Nowadays a trend can be witnessed in almost all countries around the globe which focuses on the development of renewable energy sources. One condition that has to be met in order to efficiently harness the energy produced by renewables is that the storage media or batteries have to be more flexible and enduring. There are a great many companies dedicated to producing batteries with higher energy density, lighter weight, faster recharge times, and less reliance on mining of rare metals. The latter is of great importance as lithium, which is used in lithium-ion batteries, the current market leader, is not readily-available everywhere.
The other challenge in the production of lithium-ion batteries is the use of graphite. Graphite is a fossil carbon. Therefore, it is either mined or derived from other fossil-based materials. Extraction through mining often does a lot of harm to the environment, which also has dire consequences for human society.
Now (2022), two companies, Northvolt and Stora Enso, have entered into a joint venture to create batteries using lignin-based hard carbon generated by renewable wood from Nordic forests. Their aim is to design the first battery whose anode is made up of materials produced entirely in Europe. As a result, the cell would be both low-cost and more environmentally-friendly.
The main component in these batteries is wood-based lignin. Lignin is a polymer which can be obtained from the cell walls of dry-land plants. Trees are made up of 20–30% lignin, which is a strong, natural binding agent. Lignin is considered by some to be one of the largest renewable sources of carbon.
Stora Enso has been engaged in industrialised production of lignin at a production site in Finland since 2015. At the moment, its annual production capacity amounts to 50,000 tons, which makes it the largest lignin producer worldwide. The biomaterial production line for the wood battery currently exists only as a pilot project, but the company is conducting a feasibility study at the moment to analyse the scale of the industrial production of the battery.
Northvolt, meanwhile, began its first cell production at its gigafactory located in Sweden. The company aims to extend its profile and build a second gigafactory until 2025, and a third one in Germany, which was announced in March 2022. Now, with the help of Stora Enso, Northvolt is turning to the Nordic woods to develop wood-based batteries. Apart from developing wood-based batteries, Northvolt is also making an effort to produce batteries from sustainable materials, such as 100% recycled nickel, manganese, and cobalt.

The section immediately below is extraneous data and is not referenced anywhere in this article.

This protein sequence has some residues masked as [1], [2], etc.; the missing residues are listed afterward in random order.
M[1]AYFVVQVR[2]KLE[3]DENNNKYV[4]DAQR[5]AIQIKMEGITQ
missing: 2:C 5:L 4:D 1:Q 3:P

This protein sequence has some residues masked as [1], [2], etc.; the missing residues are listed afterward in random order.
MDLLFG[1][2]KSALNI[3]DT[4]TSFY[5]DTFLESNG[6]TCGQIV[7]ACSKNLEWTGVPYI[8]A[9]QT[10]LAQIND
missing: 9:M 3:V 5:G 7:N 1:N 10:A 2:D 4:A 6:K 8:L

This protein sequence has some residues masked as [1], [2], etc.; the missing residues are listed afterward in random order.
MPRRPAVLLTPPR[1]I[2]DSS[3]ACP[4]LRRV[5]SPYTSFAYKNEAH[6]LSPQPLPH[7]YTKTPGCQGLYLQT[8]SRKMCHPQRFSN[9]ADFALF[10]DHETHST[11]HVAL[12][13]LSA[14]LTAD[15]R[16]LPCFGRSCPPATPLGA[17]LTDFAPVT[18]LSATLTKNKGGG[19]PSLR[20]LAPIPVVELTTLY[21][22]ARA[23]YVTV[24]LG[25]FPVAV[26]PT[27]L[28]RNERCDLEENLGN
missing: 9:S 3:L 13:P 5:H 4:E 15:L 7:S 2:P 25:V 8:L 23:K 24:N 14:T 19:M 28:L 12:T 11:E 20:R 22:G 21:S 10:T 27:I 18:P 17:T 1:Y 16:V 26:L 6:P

For many years, scientists have tried to improve or find alternatives to the commonly-used lithium-ion batteries. In 2020, scientists developed a method which enabled preparing a carbon microparticle from an organic raw material whose main component was lignin, as well as a carbon microparticle obtained by this method. An aqueous solution with a total concentration of lignin and sodium hydroxide amounting to 5 % (the proportion in mass is 1:0.5) was spray-dried to prepare a complex microparticle. The microparticle was then heat-processed under nitrogen atmosphere at 600°C. for one hour and let to cool. Afterwards, it was washed with water and further dried to prepare a hollow carbon microparticle. The prepared carbon microparticle was light-weight and has an equivalent specific surface area to commercially available activated charcoal.
Image: Prepared hollow carbon microparticle
In 2022, a lignin-based membrane was developed by crosslinking a pre-oxidized Kraft lignin matrix - which was derived from treating wood chips with a hot mixture of water, sodium hydroxide (NaOH), and sodium sulphide (Na2S), known as white liquor, that breaks the bonds that link lignin, hemicellulose, and cellulose - with an ethoxylated difunctional oligomer, producing self-standing membranes that contained solvated potassium salts and showed a wide stability window and ionic conductivity. Battery prototypes had an initial specific capacity of 168 mAh g−1 at 0.05 A g−1 and stability for more than 200 cycles. When potassium metal cell prototypes were assembled, the lignin-based electrolyte reached significant electrochemical performances and an excellent operation for more than 200 cycles, which was an excellent result for biosourced systems in potassium batteries.
Image: Lignin-based membrane
Source: Sabrina Trano, Francesca Corsini, Giuseppe Pascuzzi, Elisabetta Giove, Dr. Lucia Fagiolari, Dr. Julia Amici, Prof. Carlotta Francia, Prof. Stefano Turri, Prof. Silvia Bodoardo, Prof. Gianmarco Griffini, Prof. Federico Bella/ Lignin as Polymer Electrolyte Precursor for Stable and Sustainable Potassium Batteries/ ChemSusChem Volume 15, Issue 12, 01 April 2022/ doi.org/10.1002/cssc.202200294/ Open Source This article is licensed under a Creative Commons Attribution 4.0 International (CC BY 4.0)
There are many advantages involved in using lignin-based batteries: lignin-based hard carbon has the ability to secure the strategic European supply of anode raw material and thus provide battery applications for mobility as well as stationary energy storage. Furthermore, it contributes to expanding the European battery value chain, while also developing a less expensive battery chemistry. The battery demonstrates how a sustainable battery industry can help make a positive impact both on society and cost. Also, lignin is one of the biggest renewable sources of carbon available in many parts of the world.
The companies are convinced that a fully functional lignin-based battery has the capacity to charge at a faster rate than the fossil-fuel powered market leader and thus revolutionise the energy industry. In view of the current energy crisis, a lignin-based battery could make a great difference to the further development of the world economy.